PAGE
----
Re: Interoperability - subject classification/terminology

From: Stevan Harnad <>
Date: Mon, 25 Nov 2002 02:49:10 +0000

On Sun, 24 Nov 2002, Thomas Krichel wrote:

>sh> (2) The University Eprint Archive as a means of providing open access
>sh> to all of the university's peer-reviewed research output (before and
>sh> after peer review). Almost without exception, this is the work that
>sh> also appears in the peer-reviewed journals sooner or later (indeed,
>sh> that is how it gets peer-reviewed).
>sh> It should be clear that (2) is a very special subset of (1). But
>sh> it should be equally clear that that special subset does not have any
>sh> particular or pressing classification problem!
> I beg to differ. Scholars are subject to herd behavior. You will not
> get scholars to deposit papers in the local archive if their colleagues
> in other universities don't do it.


> Thus you have to approach scholars by community.


> To do that, you need to classify the
> material that you have per discipline,

You just lost me! Isn't a university a scholarly community? Moreover,
the scholar's university is a scholarly community with which the scholar
shares some rather vital interests: They employ the scholar, the scholar's
research funding pays some of their overhead, hence they have a shared
interest in each of their scholars' maximizing their research impact.

There is no such shared interest with a "discipline," distributed
worldwide. (If anything, there is competition for impact within a

> in order to build
> discipline-specific aggregators, such as the (pioneering)
> RePEc project for economics.

I admire RePEc, and apologize for having failed to
mention it, along with ArXiv, ResearchIndex, and the Institutional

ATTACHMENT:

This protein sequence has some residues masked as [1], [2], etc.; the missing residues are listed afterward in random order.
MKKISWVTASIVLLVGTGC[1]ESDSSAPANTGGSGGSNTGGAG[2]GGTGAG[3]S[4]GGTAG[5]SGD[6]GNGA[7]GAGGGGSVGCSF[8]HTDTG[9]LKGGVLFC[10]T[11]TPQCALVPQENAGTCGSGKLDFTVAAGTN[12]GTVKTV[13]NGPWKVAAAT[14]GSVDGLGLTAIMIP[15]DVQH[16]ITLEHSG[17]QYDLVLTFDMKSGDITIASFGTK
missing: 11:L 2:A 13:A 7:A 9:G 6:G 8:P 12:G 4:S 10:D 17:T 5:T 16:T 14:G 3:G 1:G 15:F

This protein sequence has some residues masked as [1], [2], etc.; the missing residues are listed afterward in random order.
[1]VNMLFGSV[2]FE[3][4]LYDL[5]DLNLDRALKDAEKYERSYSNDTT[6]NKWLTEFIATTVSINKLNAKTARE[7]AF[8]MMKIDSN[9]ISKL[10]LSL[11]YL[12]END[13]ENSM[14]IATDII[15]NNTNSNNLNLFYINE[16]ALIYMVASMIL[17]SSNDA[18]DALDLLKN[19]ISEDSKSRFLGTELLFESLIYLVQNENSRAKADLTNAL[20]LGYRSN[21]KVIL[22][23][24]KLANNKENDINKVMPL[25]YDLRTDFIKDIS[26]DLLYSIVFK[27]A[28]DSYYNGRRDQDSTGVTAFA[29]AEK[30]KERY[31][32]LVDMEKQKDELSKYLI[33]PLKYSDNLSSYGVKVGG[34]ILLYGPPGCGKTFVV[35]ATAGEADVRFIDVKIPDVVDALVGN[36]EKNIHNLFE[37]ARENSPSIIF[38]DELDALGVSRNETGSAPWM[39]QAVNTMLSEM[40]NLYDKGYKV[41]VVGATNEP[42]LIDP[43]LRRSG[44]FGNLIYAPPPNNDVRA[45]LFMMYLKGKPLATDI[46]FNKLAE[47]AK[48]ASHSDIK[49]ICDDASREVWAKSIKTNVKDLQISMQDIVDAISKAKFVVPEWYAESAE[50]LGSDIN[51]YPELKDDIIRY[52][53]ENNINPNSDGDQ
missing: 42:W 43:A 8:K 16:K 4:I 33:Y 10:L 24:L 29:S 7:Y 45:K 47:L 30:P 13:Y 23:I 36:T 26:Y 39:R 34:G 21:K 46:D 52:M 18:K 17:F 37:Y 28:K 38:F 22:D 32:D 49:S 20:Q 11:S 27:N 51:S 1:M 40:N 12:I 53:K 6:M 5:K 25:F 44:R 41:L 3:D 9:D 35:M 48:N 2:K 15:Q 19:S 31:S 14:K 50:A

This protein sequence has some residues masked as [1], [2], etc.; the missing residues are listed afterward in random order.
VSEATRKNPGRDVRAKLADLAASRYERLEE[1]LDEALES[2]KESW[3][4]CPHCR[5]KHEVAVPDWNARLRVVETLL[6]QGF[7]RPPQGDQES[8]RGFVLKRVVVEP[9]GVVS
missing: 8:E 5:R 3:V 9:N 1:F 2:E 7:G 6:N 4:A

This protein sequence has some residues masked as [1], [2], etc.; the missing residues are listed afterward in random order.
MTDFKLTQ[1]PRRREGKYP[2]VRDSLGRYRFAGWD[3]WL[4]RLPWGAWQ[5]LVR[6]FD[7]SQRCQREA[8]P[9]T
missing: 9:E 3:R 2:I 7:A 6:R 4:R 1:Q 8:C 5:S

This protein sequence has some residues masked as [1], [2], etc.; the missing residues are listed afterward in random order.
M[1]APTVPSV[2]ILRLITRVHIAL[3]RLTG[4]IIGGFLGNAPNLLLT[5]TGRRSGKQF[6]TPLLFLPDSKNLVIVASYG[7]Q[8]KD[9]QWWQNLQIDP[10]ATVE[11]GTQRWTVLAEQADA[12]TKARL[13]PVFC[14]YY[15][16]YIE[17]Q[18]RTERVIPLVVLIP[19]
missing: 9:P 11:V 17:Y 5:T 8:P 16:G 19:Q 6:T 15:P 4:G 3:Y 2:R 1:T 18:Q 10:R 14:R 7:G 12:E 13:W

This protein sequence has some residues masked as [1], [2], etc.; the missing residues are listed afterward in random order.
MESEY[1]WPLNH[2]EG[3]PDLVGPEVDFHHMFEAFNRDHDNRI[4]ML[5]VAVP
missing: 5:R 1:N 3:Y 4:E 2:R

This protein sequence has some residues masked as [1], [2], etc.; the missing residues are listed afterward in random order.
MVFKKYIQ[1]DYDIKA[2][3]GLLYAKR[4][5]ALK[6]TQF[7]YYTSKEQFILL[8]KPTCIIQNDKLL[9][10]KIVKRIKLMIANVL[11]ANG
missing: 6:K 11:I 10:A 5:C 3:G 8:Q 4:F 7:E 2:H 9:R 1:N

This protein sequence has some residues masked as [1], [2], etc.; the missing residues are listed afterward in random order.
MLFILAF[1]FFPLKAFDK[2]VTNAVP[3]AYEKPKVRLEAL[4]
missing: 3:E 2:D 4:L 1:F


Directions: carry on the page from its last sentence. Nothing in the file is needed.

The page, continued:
Eprint Archives. RePEc is a very valuable and important contributor to
open access and self-archiving (although it is not all full-text and not
all open-access). It is a collaborative effort among institutions.

But it is not at all clear that as institutional self-archiving
(in all university departments and disciplines) gains momentum there
will be any need for classification (though it would not hurt to
tag papers from economics departments "economics" too, especially
for preprints). The classification will be amply accomplished by the
journal-names along with boolean search through the inverted indices
of the articles' titles, keywords, and full-texts. When the time comes,
a master-classification of the planet's 20,000 peer-reviewed journals
can be added as a supplement, along with any further taxonomies that
analyses of the inverted full-text corpus itself generate, supplemented
by citation and co-citation analyses and other scientometric goodies.

>sh> can beat google-style boolean search on an inverted full-text index,
>sh> especially if aided by citation-frequency, hit-based, recency-based,
>sh> or relevance-based ranking of search output, as done, for example,
>sh> by ).
> Yes but all those services require discipline based,
> relational dataset to be precise.

google? a discipline-based relational dataset?


NOTE: A complete archive of the ongoing discussion of providing open
access to the peer-reviewed research literature online is available at
the American Scientist September Forum (98 & 99 & 00 & 01 & 02):

Discussion can be posted to:

See also the Budapest Open Access Initiative:

the Free Online Scholarship Movement:

the OAI site:

and the free OAI institutional archiving software site:
Received on Mon Nov 25 2002 - 02:49:10 GMT

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